Since we’re trying something new, we’ll get your feedback as we roll these forums out. The TGIF team will set up some small group discussions to hear from Googlers across the company. If you want to share input, visit go/internal-forums.

We have become the company we are today by creatively tackling important problems head on -- it’s how we evolve. We now have the opportunity to shape the kind of company we want to be in the future by investing in better ways to communicate at scale. Look forward to working with you all to do this.

--Sundar

So much fun doing "what he said" vs "what he wanted to say."  I'm glad Google is making a change for things that no longer work. Evolve or die.


Video Interviewing: It's OK to Love It, Just Know S**t Will Probably Get Real...

It's hard not to like video interviewing solutions as an HR Pro or Hiring Leader. After all, what's better than seeing how someone communicates on a basic level with some simple questions before you invest your time to bring them in and commit a minimum of an hour to interview them live?

We've all been to the bad place - you phone screen someone and it goes fine, then bring them in live and within 5 minutes, you know it's not going to happen. Video interivewingVideo interviewing can prevent that.

To be clear, I'm not talking about Skype or similar solutions when it comes to video interviewing - I'm talking about robust situations designed for the top of the funnel - when the candidate applies, they are getting a chance to answer 5-7 questions, the audio of which is designed to really replace the phone screen, and the video of which is to make sure they have the command and presence necessary to do well with your hiring manager if you bring them in live.

Of course, there are some issues with video interviewing. The first one is obvious - even in 2020 (I'm rounding up, folks), most people in the world today aren't comfortable firing up the smartphone or laptop camera for an on-the-fly, taped 1-way interview. It freaks them the F out, which means you're losing good talent because they can't deal with this digital test.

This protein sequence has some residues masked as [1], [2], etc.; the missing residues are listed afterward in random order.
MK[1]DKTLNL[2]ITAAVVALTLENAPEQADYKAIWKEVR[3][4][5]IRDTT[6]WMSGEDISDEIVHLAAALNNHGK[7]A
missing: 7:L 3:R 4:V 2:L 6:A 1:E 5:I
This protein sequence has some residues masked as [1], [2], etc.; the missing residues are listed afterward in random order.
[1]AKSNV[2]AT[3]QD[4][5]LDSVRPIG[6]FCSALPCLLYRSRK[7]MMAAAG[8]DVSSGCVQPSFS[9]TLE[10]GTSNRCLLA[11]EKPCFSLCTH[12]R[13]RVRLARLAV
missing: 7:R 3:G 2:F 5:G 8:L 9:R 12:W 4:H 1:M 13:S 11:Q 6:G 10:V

The second issue is one related to bias. There's been a lot of discourse lately about the presence of unconscious bias, and if that topic continues to trend and cause us to do things like redact certain portions of resumes, then showing all identifiers via a video interview can't really happen. In a world concerned with unconscious bias, a solution with risk of straight up, old-school bias seems destined for the scrap heap.

The third issue? The video interviewing solutions really stretching the boundary claim to have AI in mix that can measure items like "personal stability".  If that seems like more than our legally challenged world can bear, you're right. The FTC is being asked to investigate HireVue (a leader in the video interviewing industry) for their use of AI in the hiring process. It’s probably one of the first of a series of challenges to the use of AI in HR. More from TechCrunch:  

"The Electronic Privacy Information Center, known as EPIC, on Wednesday filed an official complaint calling on the FTC to investigate HireVue’s business practices, saying the company’s use of unproven artificial intelligence systems that scan people’s faces and voices constituted a wide-scale threat to American workers.

HireVue’s “AI-driven assessments,” which more than 100 employers have used on a million-plus job candidates, use video interviews to analyze hundreds of thousands of data points related to a person’s speaking voice, word selection and facial movements. The system then creates a computer-generated estimate of the candidates’ skills and behaviors, including their “willingness to learn” and “personal stability.”

Video interviewing solutions have long listed bias concerns and generally non-progressive, non-rationale hiring managers who make flippant decisions as threats to their future.

It will be interesting to see where the privacy world's issues with video interviewing go in the future and how those concerns stack with unconscious bias to impact this industry.


Saying "No" Helps Train the Recipient What "Yes" Looks Like...

If there's a big problem in corporate America, it's that we say "Yes" too much at times.

Yes to that request..

Yes, I can help you..

Yes, I'd be happy to be part of your project team...

Yes, your response to my request is fine...

There's a whole lot of yes going around.  The problem?  Only about 1/2 of the "yes" responses are followed up with action that is representative of all of us living up to the commitment we made.

That's why you need to say "no" more.

Of course, simply saying no with nothing behind the no positions you as jerk.  So the "no" has to have qualifiers behind it:

Say "no" more to peers asking you for things, but then qualify it with how the request could be modified to move you to say "yes".

Say "no" more to your boss, and qualify your response to her by asking for help de-prioritizing things on your plate - which might allow you to say "yes" to the new request.